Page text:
Coding Style Guidelines

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Elements of C# Style One of the easiest things that you can do to improve the quality of the source code produced by your team, and better yet your organization, is to adopt a simple set of coding standards. Extreme Programmers (XPers) understand that this is so important to do that "Coding Standards" is one of the core practices of XP. This page provides links to web pages and to good books which you can use to base your own coding standards on.

Table of Contents

Are Developers Actually Following Guidelines?

For the most part, things could be better (then again, they could be a lot worse too). As you can see in Figure 1, which depicts results from the 2009 IT Project Management and Governance Survey, a little more than half of respondents indicated that the developers on their IT project teams were following some sort of coding conventions, although only 19% were following enterprise/corporate conventions. When it specifically comes to agile teams the situation isn't much better. As you can see in Figure 2, which depicts results from the 2010 How Agile Are You? Survey, 58% of respondents on "agile teams" indicated that development guidelines/standards existing and 54% (of the total) indicated that they were following the conventions. That survey didn't explore whether they were project-level or enterprise-level conventions.

Figure 1. Development team's approach to following coding conventions.

Common coding convention application

Figure 2. Organization and governance strategies adopted by agile teams.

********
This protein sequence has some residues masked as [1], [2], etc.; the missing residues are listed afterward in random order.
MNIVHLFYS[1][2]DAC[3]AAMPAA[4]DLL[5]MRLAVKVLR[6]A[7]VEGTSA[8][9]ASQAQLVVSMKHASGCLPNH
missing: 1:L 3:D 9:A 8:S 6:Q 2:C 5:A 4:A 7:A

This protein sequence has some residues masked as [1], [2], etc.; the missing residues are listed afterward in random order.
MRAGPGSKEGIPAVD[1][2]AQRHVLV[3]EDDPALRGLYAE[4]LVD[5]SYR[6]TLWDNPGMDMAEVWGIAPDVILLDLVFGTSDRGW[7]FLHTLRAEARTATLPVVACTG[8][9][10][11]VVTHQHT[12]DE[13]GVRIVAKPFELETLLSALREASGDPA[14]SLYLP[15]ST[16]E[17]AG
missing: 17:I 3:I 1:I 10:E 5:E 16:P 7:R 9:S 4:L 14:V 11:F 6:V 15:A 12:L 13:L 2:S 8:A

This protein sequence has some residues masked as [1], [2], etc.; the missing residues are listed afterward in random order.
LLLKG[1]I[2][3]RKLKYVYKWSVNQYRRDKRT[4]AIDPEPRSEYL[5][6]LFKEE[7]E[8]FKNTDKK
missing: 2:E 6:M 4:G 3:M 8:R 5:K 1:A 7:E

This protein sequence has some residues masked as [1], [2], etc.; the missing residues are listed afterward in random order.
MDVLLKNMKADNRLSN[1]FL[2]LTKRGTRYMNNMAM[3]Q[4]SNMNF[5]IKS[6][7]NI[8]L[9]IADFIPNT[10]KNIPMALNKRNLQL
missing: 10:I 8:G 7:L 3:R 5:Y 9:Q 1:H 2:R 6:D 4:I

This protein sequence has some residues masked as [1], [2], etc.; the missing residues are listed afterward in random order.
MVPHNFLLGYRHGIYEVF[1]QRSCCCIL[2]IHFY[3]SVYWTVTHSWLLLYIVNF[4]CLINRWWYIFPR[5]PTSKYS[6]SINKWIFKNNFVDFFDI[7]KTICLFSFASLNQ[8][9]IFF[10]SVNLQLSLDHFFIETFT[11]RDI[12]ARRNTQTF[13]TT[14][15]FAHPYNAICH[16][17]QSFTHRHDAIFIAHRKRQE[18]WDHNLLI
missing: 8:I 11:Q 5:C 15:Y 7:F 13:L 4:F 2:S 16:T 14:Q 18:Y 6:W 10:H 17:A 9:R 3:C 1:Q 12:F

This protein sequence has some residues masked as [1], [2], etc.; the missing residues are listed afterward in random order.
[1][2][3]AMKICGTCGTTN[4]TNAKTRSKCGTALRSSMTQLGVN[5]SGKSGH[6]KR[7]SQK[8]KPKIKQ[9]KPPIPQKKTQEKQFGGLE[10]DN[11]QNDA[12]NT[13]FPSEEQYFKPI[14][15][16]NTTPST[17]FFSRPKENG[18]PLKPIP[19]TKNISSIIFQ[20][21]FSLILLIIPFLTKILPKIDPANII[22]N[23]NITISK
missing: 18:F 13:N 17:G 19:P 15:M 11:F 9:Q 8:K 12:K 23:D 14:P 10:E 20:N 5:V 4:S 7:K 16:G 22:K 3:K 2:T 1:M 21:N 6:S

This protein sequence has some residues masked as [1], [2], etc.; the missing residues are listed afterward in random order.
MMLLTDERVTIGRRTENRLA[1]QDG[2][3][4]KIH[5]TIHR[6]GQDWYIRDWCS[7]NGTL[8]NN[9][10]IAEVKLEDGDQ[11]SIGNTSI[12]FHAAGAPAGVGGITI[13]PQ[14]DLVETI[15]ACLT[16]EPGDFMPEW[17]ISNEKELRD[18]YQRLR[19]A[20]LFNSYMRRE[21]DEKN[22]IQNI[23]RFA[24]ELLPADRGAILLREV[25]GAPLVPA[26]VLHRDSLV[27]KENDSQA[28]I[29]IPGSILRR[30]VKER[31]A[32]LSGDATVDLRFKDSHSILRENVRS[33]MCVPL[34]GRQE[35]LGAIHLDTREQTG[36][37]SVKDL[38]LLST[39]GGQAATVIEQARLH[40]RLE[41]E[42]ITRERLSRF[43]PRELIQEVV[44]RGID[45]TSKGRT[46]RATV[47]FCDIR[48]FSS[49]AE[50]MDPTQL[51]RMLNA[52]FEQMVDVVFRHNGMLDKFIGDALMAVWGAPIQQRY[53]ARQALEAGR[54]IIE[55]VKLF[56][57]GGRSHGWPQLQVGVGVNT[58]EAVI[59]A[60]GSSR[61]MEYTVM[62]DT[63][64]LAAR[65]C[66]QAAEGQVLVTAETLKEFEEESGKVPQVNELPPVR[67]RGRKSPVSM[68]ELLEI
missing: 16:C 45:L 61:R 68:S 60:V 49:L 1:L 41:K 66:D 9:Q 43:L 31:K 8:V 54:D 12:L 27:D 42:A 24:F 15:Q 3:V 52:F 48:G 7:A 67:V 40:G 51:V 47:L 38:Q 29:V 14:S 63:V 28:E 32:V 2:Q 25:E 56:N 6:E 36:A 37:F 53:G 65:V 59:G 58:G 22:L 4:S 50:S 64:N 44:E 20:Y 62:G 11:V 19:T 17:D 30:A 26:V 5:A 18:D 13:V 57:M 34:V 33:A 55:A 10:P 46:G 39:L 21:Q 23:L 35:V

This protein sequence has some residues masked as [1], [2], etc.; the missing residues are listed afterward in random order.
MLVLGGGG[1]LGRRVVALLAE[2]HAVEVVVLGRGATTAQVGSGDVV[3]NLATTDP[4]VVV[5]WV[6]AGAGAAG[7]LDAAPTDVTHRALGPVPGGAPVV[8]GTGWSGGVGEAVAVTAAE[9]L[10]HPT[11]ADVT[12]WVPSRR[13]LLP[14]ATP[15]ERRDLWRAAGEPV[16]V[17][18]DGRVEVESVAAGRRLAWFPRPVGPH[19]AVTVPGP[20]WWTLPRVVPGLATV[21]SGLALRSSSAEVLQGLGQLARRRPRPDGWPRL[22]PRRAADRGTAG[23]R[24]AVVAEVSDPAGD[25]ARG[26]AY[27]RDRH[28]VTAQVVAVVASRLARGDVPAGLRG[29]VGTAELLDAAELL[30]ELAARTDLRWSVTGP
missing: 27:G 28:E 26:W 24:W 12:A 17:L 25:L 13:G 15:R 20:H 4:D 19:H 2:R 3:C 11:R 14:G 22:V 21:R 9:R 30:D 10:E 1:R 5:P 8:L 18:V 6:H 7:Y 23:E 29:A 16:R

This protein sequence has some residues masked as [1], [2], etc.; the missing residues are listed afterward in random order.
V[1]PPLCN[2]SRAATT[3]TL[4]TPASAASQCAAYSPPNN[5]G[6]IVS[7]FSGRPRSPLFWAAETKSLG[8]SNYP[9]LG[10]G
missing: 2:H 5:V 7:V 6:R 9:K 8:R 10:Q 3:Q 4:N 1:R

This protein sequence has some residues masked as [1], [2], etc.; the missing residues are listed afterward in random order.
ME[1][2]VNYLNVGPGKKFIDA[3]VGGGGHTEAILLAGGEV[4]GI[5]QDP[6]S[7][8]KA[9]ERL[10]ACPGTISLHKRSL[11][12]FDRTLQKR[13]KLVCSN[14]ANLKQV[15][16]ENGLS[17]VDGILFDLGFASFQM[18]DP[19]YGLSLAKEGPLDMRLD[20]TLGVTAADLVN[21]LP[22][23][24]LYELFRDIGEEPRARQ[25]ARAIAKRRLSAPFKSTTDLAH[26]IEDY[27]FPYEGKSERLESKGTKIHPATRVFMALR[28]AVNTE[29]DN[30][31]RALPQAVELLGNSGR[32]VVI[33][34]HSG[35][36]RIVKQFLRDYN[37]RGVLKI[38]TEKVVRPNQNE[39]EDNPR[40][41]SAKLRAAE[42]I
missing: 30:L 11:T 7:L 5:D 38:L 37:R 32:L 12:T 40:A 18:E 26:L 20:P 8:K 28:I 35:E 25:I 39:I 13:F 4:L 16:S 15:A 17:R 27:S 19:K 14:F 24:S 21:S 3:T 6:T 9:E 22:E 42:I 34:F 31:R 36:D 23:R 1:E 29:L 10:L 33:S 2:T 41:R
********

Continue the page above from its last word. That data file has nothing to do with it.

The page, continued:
Agile Criterion: Self organization

Web Pages


C++ Coding Standards Elements of C# Style Elements of Java Style Oracle PL/SQL Best Practices Perl Best Practices Practical Guidelines for VB and C# Smalltalk With Style Web Standards Solutions

Other Important Resources

Elements of UML Style


  1. Remember Ambler's Rule of Standards: Industry standards are better than corporate standards, corporate standards are better than project standards, project standards are better than personal standards which are better than no standards at all.
  2. Having said that, you should tailor your guidelines/standards to meet your own needs.
  3. Base guidelines on practice, not theory.
  4. The most successful guidelines are often adopted on a grass roots basis, they are not inflicted on developers from above.

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We actively work with clients around the world to improve their information technology (IT) practices, typically in the role of mentor/coach, team lead, or trainer. A full description of what we do, and how to contact us, can be found at Scott W. Ambler + Associates.

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